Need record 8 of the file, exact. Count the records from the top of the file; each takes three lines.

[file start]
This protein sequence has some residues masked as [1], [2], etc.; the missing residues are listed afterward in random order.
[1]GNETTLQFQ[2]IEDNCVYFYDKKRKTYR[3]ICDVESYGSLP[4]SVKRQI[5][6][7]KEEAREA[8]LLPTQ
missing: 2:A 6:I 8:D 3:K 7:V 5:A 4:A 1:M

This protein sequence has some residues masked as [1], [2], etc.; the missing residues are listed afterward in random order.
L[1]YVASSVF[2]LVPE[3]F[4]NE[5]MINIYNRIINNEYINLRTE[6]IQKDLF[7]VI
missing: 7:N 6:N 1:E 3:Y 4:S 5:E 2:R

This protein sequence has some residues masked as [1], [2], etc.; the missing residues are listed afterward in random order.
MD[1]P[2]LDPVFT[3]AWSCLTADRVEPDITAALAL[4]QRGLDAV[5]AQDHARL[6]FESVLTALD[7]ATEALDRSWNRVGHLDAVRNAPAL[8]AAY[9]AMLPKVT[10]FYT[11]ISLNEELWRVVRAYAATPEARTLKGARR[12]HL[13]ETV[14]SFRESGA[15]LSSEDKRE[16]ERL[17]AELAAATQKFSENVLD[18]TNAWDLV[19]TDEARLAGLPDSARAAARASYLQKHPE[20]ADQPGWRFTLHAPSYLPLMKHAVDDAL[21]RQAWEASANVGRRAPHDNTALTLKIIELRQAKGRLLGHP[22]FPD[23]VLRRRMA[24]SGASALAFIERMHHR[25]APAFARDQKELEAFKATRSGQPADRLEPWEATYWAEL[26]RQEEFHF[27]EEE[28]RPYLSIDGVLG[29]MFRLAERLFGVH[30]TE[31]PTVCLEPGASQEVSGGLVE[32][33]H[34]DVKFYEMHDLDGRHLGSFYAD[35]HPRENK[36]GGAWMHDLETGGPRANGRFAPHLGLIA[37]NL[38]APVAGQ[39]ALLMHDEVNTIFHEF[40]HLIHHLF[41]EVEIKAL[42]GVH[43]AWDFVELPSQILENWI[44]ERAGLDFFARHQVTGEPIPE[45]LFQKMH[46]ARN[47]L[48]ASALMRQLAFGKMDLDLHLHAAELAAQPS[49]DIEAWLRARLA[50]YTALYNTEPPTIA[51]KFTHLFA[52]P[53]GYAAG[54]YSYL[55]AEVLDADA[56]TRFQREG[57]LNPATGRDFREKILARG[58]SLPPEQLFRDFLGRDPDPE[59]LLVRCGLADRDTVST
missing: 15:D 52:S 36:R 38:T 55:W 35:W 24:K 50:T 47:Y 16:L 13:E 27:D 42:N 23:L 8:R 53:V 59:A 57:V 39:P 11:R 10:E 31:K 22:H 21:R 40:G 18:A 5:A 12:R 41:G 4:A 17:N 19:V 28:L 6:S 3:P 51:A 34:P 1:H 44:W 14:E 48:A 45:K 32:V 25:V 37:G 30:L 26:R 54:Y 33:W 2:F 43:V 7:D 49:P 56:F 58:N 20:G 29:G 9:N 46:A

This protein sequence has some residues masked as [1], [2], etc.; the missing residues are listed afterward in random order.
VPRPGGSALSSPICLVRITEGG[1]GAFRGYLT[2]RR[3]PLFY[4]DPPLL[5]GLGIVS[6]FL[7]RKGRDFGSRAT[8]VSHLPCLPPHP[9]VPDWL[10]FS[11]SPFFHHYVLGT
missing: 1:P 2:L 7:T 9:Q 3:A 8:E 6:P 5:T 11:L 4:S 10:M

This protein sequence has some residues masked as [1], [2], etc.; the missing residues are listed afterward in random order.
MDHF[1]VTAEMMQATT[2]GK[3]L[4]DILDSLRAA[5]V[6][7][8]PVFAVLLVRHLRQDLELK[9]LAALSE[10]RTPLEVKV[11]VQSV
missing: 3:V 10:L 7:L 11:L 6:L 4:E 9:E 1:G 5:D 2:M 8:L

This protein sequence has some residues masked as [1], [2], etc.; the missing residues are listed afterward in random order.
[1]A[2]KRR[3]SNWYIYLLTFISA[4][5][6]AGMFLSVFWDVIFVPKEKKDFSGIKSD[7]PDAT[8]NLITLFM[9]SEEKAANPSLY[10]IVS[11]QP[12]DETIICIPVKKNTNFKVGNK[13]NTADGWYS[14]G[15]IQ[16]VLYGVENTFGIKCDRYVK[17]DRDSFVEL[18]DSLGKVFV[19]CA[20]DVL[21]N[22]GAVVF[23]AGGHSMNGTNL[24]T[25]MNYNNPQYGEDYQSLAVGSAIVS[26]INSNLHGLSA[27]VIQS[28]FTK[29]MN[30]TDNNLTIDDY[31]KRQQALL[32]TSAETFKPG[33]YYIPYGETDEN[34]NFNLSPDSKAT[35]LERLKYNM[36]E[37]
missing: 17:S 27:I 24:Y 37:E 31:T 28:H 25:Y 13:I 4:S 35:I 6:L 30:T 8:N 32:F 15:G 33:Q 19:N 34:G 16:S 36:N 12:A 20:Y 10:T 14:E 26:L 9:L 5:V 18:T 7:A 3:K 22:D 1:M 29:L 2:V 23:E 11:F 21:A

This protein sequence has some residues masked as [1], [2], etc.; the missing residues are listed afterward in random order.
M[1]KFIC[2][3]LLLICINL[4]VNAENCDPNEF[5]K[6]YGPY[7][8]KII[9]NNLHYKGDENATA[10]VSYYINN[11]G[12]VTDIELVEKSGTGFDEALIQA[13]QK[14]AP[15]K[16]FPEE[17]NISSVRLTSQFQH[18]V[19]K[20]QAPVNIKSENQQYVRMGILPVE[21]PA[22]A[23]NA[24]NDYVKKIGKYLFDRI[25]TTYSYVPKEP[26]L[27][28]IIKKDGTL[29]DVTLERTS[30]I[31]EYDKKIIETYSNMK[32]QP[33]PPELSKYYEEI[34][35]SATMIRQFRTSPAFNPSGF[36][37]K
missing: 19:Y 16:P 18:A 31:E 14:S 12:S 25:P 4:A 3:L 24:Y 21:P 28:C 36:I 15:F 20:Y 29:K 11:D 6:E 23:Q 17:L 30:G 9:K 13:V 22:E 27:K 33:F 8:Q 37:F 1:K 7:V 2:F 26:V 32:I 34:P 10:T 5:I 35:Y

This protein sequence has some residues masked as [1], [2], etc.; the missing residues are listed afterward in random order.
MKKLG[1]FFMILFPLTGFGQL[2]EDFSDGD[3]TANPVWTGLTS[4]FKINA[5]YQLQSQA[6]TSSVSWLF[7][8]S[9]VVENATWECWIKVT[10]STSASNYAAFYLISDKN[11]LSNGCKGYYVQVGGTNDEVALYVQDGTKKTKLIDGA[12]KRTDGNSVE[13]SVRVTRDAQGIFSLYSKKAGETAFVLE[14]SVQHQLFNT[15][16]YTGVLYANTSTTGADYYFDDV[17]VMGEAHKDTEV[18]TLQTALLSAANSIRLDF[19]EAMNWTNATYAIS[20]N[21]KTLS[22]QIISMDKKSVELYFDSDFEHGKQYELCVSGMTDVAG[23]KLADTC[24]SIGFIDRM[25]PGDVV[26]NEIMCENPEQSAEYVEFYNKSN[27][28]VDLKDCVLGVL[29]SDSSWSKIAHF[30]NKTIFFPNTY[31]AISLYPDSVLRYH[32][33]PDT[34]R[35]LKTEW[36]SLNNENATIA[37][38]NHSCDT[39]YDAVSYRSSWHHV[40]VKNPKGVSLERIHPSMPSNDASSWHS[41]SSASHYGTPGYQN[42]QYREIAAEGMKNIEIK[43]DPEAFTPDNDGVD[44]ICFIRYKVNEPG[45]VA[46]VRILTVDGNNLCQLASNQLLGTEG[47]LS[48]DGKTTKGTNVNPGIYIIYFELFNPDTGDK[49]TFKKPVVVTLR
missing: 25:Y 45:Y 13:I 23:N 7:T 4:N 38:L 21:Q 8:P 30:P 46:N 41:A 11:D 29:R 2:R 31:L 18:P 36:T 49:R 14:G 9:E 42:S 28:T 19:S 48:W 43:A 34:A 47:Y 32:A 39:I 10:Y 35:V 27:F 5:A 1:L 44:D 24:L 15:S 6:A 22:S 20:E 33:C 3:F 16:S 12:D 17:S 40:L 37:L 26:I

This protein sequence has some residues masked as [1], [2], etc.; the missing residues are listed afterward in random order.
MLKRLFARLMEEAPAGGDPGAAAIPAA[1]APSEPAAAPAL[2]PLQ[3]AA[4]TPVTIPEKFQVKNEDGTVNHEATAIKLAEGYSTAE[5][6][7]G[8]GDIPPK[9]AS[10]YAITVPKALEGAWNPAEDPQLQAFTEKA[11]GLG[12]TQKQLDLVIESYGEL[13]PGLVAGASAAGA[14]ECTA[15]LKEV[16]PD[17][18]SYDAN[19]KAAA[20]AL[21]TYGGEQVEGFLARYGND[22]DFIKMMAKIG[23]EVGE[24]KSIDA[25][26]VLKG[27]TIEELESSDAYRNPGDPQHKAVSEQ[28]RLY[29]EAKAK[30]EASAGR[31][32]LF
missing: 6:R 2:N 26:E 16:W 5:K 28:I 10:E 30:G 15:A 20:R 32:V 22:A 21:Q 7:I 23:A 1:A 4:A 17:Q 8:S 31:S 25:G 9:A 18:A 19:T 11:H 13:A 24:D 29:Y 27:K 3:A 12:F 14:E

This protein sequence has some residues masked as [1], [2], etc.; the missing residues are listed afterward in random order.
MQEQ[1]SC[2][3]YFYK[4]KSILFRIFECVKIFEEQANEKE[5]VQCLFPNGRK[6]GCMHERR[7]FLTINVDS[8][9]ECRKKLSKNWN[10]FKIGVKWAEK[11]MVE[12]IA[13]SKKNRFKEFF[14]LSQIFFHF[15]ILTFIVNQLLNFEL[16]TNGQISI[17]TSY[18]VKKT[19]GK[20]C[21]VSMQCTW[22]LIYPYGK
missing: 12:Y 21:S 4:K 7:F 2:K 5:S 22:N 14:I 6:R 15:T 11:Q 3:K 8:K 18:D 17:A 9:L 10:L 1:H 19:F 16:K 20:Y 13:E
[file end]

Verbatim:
This protein sequence has some residues masked as [1], [2], etc.; the missing residues are listed afterward in random order.
MKKLG[1]FFMILFPLTGFGQL[2]EDFSDGD[3]TANPVWTGLTS[4]FKINA[5]YQLQSQA[6]TSSVSWLF[7][8]S[9]VVENATWECWIKVT[10]STSASNYAAFYLISDKN[11]LSNGCKGYYVQVGGTNDEVALYVQDGTKKTKLIDGA[12]KRTDGNSVE[13]SVRVTRDAQGIFSLYSKKAGETAFVLE[14]SVQHQLFNT[15][16]YTGVLYANTSTTGADYYFDDV[17]VMGEAHKDTEV[18]TLQTALLSAANSIRLDF[19]EAMNWTNATYAIS[20]N[21]KTLS[22]QIISMDKKSVELYFDSDFEHGKQYELCVSGMTDVAG[23]KLADTC[24]SIGFIDRM[25]PGDVV[26]NEIMCENPEQSAEYVEFYNKSN[27][28]VDLKDCVLGVL[29]SDSSWSKIAHF[30]NKTIFFPNTY[31]AISLYPDSVLRYH[32][33]PDT[34]R[35]LKTEW[36]SLNNENATIA[37][38]NHSCDT[39]YDAVSYRSSWHHV[40]VKNPKGVSLERIHPSMPSNDASSWHS[41]SSASHYGTPGYQN[42]QYREIAAEGMKNIEIK[43]DPEAFTPDNDGVD[44]ICFIRYKVNEPG[45]VA[46]VRILTVDGNNLCQLASNQLLGTEG[47]LS[48]DGKTTKGTNVNPGIYIIYFELFNPDTGDK[49]TFKKPVVVTLR
missing: 25:Y 45:Y 13:I 23:N 7:T 4:N 38:L 21:Q 8:P 30:P 46:N 41:A 11:D 29:R 2:R 31:L 18:P 36:T 49:R 14:G 9:E 42:S 28:T 19:S 48:W 43:A 34:A 47:Y 32:A 39:I 10:Y 35:V 27:F 5:A 1:L 44:D 24:L 15:S 6:A 22:S 20:E 33:C 3:F 16:S 12:D 17:S 40:L 37:L 26:I